At first I thought this New Yorker article about the Carpenter family by Rebecca Mead was going to be a puff piece, but it turns out to be a pretty thorough exposition of the high-end stringed instrument market, quoting many of the big names in that world.
The article alludes to some of the underlying issues in the business, without necessarily focusing on them. You get a sense of the fierce ambition and sales skills required to try to sell instruments at this level – usuallly to investors rather than players. Hearing the 'Macdonald' Strad described by Sean Carpenter as 'the ultimate trophy piece' offers some insight into the psychology required. To balance all the talk of hyper-inflated prices for Stradivarius instruments, Mead does at least mention the Stradivarius blind tests, which indicate many players can't tell the difference between Strads and modern instruments, although this evidence is dismissed pretty quickly.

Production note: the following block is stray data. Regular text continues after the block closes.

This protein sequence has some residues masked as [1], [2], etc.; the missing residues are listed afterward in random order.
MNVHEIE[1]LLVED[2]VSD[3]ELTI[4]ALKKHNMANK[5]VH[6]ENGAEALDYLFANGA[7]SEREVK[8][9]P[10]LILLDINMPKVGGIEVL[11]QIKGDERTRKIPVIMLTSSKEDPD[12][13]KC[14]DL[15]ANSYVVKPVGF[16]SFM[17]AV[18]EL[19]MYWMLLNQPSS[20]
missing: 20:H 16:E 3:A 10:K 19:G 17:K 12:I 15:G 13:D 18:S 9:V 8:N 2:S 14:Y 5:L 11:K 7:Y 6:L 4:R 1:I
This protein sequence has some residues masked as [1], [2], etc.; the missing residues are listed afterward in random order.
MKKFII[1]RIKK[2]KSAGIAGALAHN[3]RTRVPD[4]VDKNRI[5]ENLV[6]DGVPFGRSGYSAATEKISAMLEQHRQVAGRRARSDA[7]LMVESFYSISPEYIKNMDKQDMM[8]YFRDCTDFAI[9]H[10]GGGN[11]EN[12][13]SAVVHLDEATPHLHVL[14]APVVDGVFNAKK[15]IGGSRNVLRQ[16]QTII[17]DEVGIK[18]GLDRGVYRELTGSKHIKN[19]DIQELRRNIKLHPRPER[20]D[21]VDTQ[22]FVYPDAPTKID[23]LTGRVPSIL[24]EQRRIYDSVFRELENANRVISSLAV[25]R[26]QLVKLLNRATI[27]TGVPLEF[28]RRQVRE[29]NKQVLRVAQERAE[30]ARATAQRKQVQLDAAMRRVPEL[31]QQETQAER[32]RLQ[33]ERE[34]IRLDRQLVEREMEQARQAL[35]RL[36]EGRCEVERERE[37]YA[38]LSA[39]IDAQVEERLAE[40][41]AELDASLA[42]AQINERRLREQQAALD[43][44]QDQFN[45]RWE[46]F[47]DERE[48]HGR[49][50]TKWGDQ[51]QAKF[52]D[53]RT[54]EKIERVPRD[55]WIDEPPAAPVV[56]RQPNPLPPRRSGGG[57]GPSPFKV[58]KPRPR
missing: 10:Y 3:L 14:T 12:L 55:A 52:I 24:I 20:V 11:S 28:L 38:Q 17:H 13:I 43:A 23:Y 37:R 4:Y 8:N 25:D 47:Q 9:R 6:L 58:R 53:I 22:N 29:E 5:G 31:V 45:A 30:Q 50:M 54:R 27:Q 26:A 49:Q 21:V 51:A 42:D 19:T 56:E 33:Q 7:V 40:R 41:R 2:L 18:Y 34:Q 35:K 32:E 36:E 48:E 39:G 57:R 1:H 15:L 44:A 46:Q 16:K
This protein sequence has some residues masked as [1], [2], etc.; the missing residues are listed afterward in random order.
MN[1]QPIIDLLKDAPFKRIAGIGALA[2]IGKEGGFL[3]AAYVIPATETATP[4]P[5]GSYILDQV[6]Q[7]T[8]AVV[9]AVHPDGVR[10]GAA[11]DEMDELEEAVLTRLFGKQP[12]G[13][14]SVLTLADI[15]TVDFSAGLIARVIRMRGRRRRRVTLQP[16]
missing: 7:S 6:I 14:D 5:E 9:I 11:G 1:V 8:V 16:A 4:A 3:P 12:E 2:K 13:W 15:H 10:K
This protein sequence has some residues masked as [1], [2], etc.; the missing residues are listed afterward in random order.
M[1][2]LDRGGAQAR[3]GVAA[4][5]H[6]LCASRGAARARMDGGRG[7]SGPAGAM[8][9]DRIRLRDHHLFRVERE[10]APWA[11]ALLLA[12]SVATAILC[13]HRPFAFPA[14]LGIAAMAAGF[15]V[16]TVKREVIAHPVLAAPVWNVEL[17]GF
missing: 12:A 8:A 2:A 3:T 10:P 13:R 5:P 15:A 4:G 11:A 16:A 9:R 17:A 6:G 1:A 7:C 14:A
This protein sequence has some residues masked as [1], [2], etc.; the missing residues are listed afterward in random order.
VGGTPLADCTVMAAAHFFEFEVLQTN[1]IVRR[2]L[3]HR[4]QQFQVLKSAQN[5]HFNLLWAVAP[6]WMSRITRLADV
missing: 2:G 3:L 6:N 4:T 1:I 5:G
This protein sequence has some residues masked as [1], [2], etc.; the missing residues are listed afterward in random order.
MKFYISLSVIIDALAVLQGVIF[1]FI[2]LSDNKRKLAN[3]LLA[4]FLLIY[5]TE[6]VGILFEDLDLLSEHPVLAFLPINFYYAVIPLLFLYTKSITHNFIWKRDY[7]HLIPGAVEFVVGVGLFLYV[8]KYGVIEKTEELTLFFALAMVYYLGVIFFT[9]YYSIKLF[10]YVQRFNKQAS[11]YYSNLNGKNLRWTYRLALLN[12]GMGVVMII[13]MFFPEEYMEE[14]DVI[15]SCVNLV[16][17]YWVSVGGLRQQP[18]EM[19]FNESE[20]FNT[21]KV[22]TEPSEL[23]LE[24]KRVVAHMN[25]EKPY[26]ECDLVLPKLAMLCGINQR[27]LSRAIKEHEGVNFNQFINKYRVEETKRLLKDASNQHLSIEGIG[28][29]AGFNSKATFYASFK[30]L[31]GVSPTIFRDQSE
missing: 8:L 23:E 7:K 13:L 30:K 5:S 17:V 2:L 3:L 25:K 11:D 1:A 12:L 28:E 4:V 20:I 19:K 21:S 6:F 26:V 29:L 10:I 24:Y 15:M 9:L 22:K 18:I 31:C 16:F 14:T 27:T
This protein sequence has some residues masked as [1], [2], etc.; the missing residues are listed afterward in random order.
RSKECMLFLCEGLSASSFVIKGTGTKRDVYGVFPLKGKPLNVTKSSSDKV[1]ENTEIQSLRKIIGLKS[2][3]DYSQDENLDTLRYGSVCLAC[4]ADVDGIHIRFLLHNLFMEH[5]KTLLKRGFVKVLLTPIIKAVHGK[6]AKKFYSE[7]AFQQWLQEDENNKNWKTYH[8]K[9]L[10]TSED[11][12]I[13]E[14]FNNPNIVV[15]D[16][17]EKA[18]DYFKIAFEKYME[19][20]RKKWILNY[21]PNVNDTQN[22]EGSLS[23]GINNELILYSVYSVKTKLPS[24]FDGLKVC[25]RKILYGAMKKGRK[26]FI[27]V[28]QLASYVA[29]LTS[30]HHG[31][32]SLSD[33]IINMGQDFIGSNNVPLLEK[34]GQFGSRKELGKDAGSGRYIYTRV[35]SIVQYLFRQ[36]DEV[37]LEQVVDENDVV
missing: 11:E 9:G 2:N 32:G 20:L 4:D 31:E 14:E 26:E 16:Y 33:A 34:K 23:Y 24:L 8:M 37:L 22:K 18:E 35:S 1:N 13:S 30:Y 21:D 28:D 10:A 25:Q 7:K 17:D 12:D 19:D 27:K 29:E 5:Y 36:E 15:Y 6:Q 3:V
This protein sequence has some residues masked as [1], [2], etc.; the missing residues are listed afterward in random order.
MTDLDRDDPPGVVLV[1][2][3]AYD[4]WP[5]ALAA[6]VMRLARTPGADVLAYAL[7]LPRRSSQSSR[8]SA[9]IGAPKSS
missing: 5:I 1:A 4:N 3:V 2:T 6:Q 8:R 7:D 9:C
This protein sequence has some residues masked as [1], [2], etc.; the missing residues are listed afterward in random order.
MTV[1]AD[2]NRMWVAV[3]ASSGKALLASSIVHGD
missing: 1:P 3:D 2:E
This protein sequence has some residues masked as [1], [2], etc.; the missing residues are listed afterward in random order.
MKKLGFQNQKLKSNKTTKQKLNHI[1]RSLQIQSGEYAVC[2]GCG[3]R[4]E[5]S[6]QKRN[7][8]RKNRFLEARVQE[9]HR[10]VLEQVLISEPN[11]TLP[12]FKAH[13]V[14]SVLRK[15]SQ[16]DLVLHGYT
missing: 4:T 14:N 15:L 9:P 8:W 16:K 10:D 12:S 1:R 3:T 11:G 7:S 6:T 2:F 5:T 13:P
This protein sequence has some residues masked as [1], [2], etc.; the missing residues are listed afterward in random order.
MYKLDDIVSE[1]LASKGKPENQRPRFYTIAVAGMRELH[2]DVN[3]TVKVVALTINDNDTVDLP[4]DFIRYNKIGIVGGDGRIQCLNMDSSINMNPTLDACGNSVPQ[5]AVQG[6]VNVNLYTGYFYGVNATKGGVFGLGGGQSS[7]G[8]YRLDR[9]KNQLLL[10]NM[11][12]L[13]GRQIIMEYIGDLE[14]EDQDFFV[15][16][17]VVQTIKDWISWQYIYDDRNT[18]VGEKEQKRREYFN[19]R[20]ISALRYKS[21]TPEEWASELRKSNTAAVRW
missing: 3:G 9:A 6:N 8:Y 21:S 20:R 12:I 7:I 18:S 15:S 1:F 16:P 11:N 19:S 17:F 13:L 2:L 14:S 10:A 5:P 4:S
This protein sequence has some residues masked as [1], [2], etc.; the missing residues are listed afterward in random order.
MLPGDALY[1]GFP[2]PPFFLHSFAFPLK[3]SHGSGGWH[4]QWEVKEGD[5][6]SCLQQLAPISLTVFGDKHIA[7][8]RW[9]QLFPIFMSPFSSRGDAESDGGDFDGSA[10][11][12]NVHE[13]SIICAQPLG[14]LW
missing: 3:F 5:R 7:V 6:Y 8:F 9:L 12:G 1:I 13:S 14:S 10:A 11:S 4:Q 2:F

Most fascinating is to hear Charles Beare emphasise the importance of experience and of a lutherie background when dealing with classic instruments. Beare trained as a restorer and went on to become one of the world's most esteemed experts – as the article points out, one of the last of a generation. He describes how since the 60s more and more musicians have entered the field: 'Seeing what a profitable business it could be, all kinds of people decided that instead of sitting in a seat for a long evening, playing, it would be more fun to be dealing.' He suggests that these people might be acting without the necessary years of experience that defines them as experts and says, 'There is nothing I could possibly have against it – except that it’s not the real thing.'
What do you think? Do you have to be a luthier to be a good violin expert?
#violin #viola #stradivarius #strad #beare #lutherie #blog #view